Lombard v. Louisiana

LOCATION: Beaumont Mills

DECIDED BY: Warren Court (1962-1965)

CITATION: 373 US 267 (1963)
ARGUED: Nov 05, 1962 / Nov 06, 1962
DECIDED: May 20, 1963

Facts of the case


Media for Lombard v. Louisiana

Audio Transcription for Oral Argument - November 05, 1962 in Lombard v. Louisiana

Audio Transcription for Oral Argument - November 06, 1962 in Lombard v. Louisiana

Earl Warren:

-- your time had this it?

John P. Nelson, Jr.:

Ask in rebuttal.

Earl Warren:


Attorney General Gremillion.

Jack P. F. Gremillion:

Thank you, Mr. Chief Justice and Associate Justices of this Court.

I find Louisiana in a unique position here today because frankly we have no quarrel with the law as it presently exist at least in our opinion in this matter.

I think that this case of Lombard here, is one that was largely determined revolved its decision on what the facts actually are.

And they are so important that I would like to take a minute to go through the facts of this case.And then we can discuss the appropriate legal points.

Now, the facts surrounding this case was the basis of a criminal mischief charge brought against these defendants are still in Louisiana.

Between 10 and 11 o'clock on the morning of September the 17th 1960, two Negro men, a Negro woman and a white man took seats at a 24 stew lodge counter, reserved the white customers in McCrory's Five and Ten Cent Store or Canal Street in New Orleans.

Now, McCrory's is one of the national chain operates in 34 states.

It sells all kind of merchandize and it's open to the public and of course the statements I'm making here are born out by the record because I am following my brief.

The question of whether the lunch counter facilities in the various McCrory stores are segregated or integrated is left to the National Office of the McCrory stores to be determined by local tradition law and custom as interpreted by the manager of each individual store.

And that's in a transcript of the record at page 21.

Of course, as it has been point by Mr. Nelson, Louisiana has no law requiring segregation of eating facilities in its state.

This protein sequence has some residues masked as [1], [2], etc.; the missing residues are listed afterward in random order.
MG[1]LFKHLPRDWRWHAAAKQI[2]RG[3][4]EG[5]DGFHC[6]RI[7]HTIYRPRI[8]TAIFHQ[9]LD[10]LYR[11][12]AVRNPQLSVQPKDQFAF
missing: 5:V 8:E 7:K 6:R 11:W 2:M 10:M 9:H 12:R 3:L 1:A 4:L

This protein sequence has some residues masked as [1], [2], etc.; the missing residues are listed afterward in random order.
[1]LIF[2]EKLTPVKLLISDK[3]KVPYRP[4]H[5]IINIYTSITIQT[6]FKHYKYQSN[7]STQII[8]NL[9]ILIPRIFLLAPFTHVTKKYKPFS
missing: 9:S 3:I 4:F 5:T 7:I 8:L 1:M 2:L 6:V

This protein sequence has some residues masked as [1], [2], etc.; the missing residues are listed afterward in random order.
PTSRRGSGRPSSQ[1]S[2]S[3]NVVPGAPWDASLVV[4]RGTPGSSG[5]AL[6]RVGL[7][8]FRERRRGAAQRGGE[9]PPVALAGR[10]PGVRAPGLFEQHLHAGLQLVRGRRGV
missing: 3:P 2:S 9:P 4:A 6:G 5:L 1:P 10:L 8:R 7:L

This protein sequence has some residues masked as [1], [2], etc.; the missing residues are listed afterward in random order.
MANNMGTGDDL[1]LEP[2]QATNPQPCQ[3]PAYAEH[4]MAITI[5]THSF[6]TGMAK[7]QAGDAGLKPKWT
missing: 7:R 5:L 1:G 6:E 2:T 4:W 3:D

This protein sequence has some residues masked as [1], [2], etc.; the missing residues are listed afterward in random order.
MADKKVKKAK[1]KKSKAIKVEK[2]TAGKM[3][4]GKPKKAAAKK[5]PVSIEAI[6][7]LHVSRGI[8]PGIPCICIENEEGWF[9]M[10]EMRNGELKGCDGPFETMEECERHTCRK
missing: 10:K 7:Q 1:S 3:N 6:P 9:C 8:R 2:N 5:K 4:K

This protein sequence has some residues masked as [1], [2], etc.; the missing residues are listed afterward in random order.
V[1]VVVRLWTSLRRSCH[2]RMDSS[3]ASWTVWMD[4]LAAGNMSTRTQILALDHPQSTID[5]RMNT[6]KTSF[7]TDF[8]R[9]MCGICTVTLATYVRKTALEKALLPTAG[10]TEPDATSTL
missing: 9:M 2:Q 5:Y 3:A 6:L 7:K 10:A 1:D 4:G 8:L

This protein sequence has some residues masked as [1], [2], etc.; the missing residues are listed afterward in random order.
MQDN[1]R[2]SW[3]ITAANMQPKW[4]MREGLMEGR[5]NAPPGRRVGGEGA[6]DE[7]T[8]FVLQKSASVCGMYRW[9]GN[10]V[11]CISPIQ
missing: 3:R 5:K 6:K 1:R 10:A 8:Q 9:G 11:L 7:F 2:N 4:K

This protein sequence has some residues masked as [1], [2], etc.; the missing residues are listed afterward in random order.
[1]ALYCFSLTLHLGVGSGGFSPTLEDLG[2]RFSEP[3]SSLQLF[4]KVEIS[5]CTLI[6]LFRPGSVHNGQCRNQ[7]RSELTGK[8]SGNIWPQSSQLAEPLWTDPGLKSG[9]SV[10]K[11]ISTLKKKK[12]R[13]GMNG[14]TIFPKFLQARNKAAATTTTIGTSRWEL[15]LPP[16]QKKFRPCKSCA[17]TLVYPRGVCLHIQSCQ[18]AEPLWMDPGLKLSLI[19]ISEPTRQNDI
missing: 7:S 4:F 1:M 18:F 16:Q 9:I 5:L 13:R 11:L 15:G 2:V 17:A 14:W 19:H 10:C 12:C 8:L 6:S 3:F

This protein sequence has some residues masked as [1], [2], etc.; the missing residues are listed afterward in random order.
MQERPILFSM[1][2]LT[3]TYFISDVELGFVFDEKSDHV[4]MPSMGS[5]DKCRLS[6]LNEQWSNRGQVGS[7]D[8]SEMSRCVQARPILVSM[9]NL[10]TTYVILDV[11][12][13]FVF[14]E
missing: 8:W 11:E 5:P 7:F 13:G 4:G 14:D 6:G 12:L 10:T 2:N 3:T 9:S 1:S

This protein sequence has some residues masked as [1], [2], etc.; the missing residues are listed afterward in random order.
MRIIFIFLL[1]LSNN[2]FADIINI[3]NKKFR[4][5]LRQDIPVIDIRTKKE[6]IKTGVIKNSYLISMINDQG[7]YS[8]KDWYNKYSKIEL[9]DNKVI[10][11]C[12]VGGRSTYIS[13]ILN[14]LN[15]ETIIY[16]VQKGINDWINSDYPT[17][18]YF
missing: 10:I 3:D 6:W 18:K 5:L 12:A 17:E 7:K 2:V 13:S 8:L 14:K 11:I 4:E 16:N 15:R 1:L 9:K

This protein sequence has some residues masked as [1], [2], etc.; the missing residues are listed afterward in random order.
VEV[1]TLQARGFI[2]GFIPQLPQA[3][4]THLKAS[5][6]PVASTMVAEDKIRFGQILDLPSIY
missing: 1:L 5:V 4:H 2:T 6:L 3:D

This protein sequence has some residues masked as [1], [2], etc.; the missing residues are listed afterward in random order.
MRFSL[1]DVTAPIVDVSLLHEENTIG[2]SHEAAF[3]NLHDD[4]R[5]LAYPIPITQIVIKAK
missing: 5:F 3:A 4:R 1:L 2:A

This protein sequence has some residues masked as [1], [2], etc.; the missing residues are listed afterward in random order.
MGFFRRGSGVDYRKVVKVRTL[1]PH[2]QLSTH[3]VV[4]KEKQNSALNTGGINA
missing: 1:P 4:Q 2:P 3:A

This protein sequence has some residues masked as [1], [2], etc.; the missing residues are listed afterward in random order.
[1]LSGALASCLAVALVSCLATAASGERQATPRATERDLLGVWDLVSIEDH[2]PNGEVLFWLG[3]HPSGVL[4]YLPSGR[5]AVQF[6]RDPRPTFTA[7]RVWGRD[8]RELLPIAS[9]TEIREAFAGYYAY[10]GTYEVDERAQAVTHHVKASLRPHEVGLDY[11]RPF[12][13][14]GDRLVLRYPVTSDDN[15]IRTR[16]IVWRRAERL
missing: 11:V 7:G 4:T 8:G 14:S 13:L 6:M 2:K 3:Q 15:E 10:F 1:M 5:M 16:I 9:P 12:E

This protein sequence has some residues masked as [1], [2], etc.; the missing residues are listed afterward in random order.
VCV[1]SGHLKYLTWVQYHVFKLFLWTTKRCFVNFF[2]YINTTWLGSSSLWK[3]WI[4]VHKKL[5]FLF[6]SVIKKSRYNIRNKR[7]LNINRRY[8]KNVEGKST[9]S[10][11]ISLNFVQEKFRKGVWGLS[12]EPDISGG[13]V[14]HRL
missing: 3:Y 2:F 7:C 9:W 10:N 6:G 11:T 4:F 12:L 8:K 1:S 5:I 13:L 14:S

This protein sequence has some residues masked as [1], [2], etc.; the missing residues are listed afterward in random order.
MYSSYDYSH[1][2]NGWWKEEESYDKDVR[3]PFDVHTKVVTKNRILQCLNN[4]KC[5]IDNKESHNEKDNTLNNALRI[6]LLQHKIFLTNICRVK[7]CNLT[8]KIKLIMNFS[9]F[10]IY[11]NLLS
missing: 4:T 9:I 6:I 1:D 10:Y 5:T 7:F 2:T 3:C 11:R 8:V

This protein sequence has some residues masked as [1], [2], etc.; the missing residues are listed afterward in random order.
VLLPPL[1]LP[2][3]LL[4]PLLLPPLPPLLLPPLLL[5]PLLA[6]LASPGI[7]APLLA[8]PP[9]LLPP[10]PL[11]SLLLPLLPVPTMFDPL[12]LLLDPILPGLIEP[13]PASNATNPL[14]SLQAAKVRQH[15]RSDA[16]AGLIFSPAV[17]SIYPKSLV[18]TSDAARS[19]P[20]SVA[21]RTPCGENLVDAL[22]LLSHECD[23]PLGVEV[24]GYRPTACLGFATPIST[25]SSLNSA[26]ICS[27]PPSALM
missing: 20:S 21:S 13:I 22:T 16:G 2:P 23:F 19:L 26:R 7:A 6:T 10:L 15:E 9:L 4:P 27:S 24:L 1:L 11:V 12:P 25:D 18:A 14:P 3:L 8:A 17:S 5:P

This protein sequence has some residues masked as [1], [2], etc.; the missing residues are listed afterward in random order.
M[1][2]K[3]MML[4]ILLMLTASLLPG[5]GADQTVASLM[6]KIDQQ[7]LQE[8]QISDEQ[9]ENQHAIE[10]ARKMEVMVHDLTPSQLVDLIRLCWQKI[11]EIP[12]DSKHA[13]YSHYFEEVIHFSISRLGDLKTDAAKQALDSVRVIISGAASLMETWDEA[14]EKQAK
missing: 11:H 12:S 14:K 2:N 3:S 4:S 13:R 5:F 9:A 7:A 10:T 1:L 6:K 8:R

It never has had -- neither thus the City of New Orleans nor do I know of any single municipality that has such an ordinance in the state, back there is none.

Now, the McCrory Store in which these defendants stay and having demonstration had separate food counters for serving food to Negro and white customers since 1938.

And as I said before, there is no law or ordinance requiring the segregation with these eating places and by operating separate lunch counters for whites and Negroes, McCrory was simply following a local custom as interpreted by that store manager, Mr. Barrett.

An employee of the lunch counter at which the defendants sat down called the restaurant manager who informed these four students both white and Negro, that he could not serve them at that counter and that he had to sell them eating materials at the rear of the store were he had a colored counter.

Now, when the manager received no answer at all from these individuals, this is the restaurant manager, he turned off the lights.

He removed the unoccupied stools -- stools and he closed the lunch counter.

A sign reading?

This counter is closed was pointed out to the students but they remained silent.

The restaurant manager then called the store manager and the police.

Now, the police -- it's significant, the police were never present in anytime.

The manger, Mr. Barrett, came behind the counter and he talked to the individuals and he asked them to leave.

Police still was not in -- were not in the establishment.

But they neither answered in nor did they move the concen -- continued to sit down.

When the police arrived, the store manager advised the students in the presence of the police and prior to talking to the police that the counter which they were seated was close and he asked them to leave the store, nothing happened.

Hugo L. Black:

I didn't quite get it.